Buttery rolls
The same folks that own Herbsaint own Cochon, an ode to authentic cajun and the pig. The restaurant has a warm, modern feel - casual, unpretentious and slightly unfinished chic. Brandon, Kevin and I ducked in for a pre-dinner drink and apps after a long day at the conference. Cochon had these large rolls which were served warm, fresh and buttery-perfect. The catch is not to eat too many. The baked oysters were lovely - a perfect mouthful of spice, heat, sweetness, acidity and fresh oyster on the halfshell. I ordered this crawfish pie which ended up being fried crawfish etoufee wrapped in a pie/empanada pastry shell that was spicy - not exactly what I had envisioned so I would skip it if you get the chance. Kevin ordered some sweatbreads and other meaty things - everything was good although some items were more special than others. I would definitely hit this place up again for a more substantial meal - it felt comfortable and the service from our bartender was excellent.

Baked Oysters - nom!

One evening, we forayed to Bon Ton and felt bad for them since we had a party of - I don't know...12 turned 20 people? It's a classic New Orleans establishment and looked as if it hadn't changed much in 100 years with classic décor and homey service. Everything was reminiscent of a time long ago - from the drinks to the plating and the recipes were probably what folks ate in the 1800's.
I started with Denise's salad after it was recommended by the server. When it appeared, it looked underwhelming - a salad with some asparagus, crabmeat, shrimp and tomatoes; the salad was arranged geometrically straight from cooking 101. However, the salad had wonderful flavor which brought out the sweetness of the crab and shrimp. It reminded me of the dressing from back home on Arnie's hot seafood salad. Looks aren't everything and this ended up being a win.
Eggplant, crab, shrimp etoufee
I opted for an entree of eggplant, crab and shrimp etoufee. The mushy eggplant lent a nice flavor profile and texture but the lack of purple eggplant peel made the color of the dish unappetizing; instead of vibrant red or orange, it was a dull green like tomatillos or green tomatoes.
Dessert was their famous bread pudding with a whiskey sauce… which we soon realized meant it was in practicality, a whiskey cocktail with bread pudding garnish. You could seriously get drunk off of dessert and several friends mentioned that they would not have been able to drive home after consuming it. Imbibe or eat with caution.

Palace Café
Fried and green and saucy
We hit up another famous institution for one of our last meals. I started off with fried green tomatoes with crawfish tails. I love crawdads but the dish was a bit too rich with a creamy sauce and not enough acid to cut into the buttery, creaminess and the fried tomatoes. My main dish was grilled tuna panzanella; the tuna was cooked medium more than medium-rare which is more than what I had desired but the salad was a decent balance to the fish and was light, flavorful with fresh tasting bread croutons and fresh spinach - a rarity in New Orleans. Half of the crew had a bottled beer called the Andygator which apparently was very high in ABV - some sort of local doppelbock that was rich and potent. The Palace Café didn't impress me very much - it was a bit heavy handed and obvious compared to the other places we dined at but we still had a decent meal.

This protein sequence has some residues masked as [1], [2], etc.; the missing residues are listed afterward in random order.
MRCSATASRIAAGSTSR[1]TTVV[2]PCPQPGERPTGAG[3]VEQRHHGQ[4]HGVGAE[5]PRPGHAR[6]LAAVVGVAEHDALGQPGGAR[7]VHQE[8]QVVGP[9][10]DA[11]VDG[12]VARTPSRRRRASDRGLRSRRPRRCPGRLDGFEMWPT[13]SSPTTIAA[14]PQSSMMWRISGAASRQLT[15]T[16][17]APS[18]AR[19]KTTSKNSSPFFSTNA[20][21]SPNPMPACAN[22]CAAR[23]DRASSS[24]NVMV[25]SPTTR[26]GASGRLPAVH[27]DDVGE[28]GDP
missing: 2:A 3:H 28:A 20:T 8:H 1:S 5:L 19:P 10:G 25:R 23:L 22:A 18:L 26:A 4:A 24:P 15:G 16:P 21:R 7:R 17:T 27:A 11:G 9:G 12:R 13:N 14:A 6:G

Panzanella salad

Café du Monde
How could I almost neglect to mention Café du Monde? One of my favorite spots in New Orleans and one that only takes cash! Even better, this place is open 24 x 7 which makes it not only a great breakfast and afternoon snack spot but a perfect place to walk to at 3am to sober up and grab a greasy pick-me-up.
There are only two items worth mentioning here:
  • The famous doughnuts which are beignets - fried drops of dough rolled in powdered sugar. They are fresh, warm and amazing with a surprisingly balanced texture - not too airy, not too dense. People snort them up like cocaine along with powdered sugar noses and lips to match.
  • The frozen café au lait - basically a simple but not too sweet frozen blended coffee to balance the warmness of the beignets 
Yes, me and beignets. Sigh.
I love this place. It is affordable, open all-of-the-time and is quaint and comforting. Do not settle for beignets anywhere else until you have had a bite of these.

Sweetbread stuff from Cochon

New Orleans is truly lovely; the people are warm, welcoming and have a great sense of humor and optimism that is rare in places that have been hit  by multiple hardships.  It is a bit like Vegas; you can't stay for too long or else you run yourself into the ground but is still a great place to visit and an even better place to eat at. Unlike Vegas which feels phony and dispassionate, the Big Easy has soul.  Deep passion, love, creativity and spirituality flows around New Orleans and the feeling is infectious. The food is like the music - brassy, bright and rich. Almost too rich at times and definitely lacking in healthy roughage as with the rest of the south but delicious nonetheless. Although I missed vegetables and the lightness of fare back home, I did enjoy the culinary delights and traditions of a great, American, multi-faceted city.